There’s also always the comedian of the group, and always one athlete who was quiet the first three years I showed up to coach but suddenly has become the group’s ringleader. People change so fast in high school, both athletically and on a personal level.

So my annual Eastern Cup trip is a reminder: sports are a good an essential things for kids to do. Encourage your family, friends, and neighbors to get their kids to do sports! As many as possible!

And coaching? That’s a pretty good, fun, and rewarding thing for grown-ups to do, too.

La Sgambeda, my first ski race of the year!

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Most people don’t decide that the first time they classic ski for the season should be during a long race. I can now confirm: this leads to pain. Much pain. My weekly yoga class on Tuesday? Extra rough this week.

I was tempted to do La Sgambeda after Holly Brooks raved about it last year. A ski marathon in Livigno, Italy, La Sgambeda last season served as the opener for both the Swix Ski Classics series and the FIS Marathon Cup; there was a skate race and a classic race, as well as the Ski Classics prologue, all zipping up and down a sunny valley just over the border from Switzerland.

How could you not want that?

This year things were a bit different. The FIS Worldloppet Cup doesn’t start until January in France, and the (now Visma, not Swix) Ski Classics moved the race one weekend earlier: a 35 k classic race in the first weekend of December.

I few people were less enthusiastic once the skate marathon option disappeared, but this fall I gathered some friends and finally looked for a place to stay.

I made sure to get on snow twice before the race… but both times were skating, and once was on an ungroomed path after the first “big” snowstorm around Zurich. Things were so messy and lumpy (plus it was after work in the dark) that it took us an hour and 15 minutes to go just 12.5 k, skating until we were completely exhausted. I’m not sure I’ve ever gone that slowly on skis in my life, much less when I’m skiing more or less at threshold. I mean, my Vasaloppet pace was faster than that, and the Vasaloppet was (a) classic and (b) a disaster. Technically, it was skiing, but in terms of anything you might call race prep I’m not sure it qualified.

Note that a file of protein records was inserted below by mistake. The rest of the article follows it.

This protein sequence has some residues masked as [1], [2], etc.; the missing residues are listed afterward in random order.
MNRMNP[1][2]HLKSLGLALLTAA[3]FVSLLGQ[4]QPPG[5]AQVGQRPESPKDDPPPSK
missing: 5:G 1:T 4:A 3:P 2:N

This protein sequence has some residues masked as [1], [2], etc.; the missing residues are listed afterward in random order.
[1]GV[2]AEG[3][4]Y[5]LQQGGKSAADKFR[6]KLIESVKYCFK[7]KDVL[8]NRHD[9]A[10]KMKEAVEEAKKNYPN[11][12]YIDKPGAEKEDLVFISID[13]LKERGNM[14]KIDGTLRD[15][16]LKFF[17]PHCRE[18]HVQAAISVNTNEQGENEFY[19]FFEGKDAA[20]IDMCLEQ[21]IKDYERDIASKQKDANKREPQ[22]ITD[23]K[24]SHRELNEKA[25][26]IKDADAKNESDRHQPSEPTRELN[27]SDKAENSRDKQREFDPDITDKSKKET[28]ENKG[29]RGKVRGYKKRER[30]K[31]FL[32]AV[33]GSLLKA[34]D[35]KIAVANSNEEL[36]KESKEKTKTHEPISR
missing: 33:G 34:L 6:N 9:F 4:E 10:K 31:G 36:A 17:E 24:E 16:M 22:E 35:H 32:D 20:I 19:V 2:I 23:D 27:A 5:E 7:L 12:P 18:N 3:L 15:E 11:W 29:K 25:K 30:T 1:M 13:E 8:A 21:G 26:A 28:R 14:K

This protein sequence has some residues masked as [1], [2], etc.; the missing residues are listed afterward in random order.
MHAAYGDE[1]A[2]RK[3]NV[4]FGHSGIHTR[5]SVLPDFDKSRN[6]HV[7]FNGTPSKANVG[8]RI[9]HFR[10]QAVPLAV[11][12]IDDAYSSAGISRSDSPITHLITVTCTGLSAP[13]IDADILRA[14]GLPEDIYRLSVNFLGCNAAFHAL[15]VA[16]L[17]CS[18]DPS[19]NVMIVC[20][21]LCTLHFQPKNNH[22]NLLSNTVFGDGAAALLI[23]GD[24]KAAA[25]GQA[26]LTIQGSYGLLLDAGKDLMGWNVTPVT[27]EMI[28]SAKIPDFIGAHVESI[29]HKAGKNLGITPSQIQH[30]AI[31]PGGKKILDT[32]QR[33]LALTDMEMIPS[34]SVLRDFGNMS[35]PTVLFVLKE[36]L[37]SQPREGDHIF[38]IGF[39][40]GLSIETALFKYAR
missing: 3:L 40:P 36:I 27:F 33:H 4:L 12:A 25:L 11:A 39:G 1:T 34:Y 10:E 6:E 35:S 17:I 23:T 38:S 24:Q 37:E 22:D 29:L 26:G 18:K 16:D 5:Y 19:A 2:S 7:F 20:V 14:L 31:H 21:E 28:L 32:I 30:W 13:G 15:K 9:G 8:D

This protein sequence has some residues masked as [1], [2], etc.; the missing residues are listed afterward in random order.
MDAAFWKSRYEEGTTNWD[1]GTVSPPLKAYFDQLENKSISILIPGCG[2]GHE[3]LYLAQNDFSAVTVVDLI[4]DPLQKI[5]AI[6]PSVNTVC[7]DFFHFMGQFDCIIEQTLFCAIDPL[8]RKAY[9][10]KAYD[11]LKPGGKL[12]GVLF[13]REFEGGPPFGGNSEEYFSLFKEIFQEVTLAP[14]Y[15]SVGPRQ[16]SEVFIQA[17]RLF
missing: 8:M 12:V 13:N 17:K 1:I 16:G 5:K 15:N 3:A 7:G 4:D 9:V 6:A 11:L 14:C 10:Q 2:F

Nevertheless I was super excited to race. I have never been a fantastic marathon skier and that certainly won’t change now, but I felt fit from the running and hiking I did all summer and fall. Classic skiing up a long valley and then pushing down the gentle downhill kilometers to the finish with a few hundred of my new closest friends sounded like oh so much fun.

There were hints that my dream might be a bit unreasonable. There has been very little snow in central Europe (or at least on the southern side of central Europe) and so I carefully watched the Livigno webcam to see what conditions were like. I stalked the #Livigno hashtag on Instagram. I asked people on twitter what the conditions were. People were skiing on a manmade loop, in shorts and sports bras.

Yet ten days before the race we got an email from race organizers saying that the race had been “secured”. 800 people from all around the world were already signed up, with more registrations coming in. La Sgambeda would happen. Hmmm.

Sure enough, the day after the registration deadline we got another email: the distance was cut to 24 k and would be loops around a 6 k manmade track. (After finishing, our watches told us it was more like 21.5 or 22 k.)

These are hardly my favorite ski conditions, but I tried to focus on the positives: it would be sunny and warm! We would eat Italian food! Most importantly, I vowed to not work at all over the weekend, except to file some short race reports. (It turned out that our internet didn’t work, so I couldn’t even do that. So relaxing!)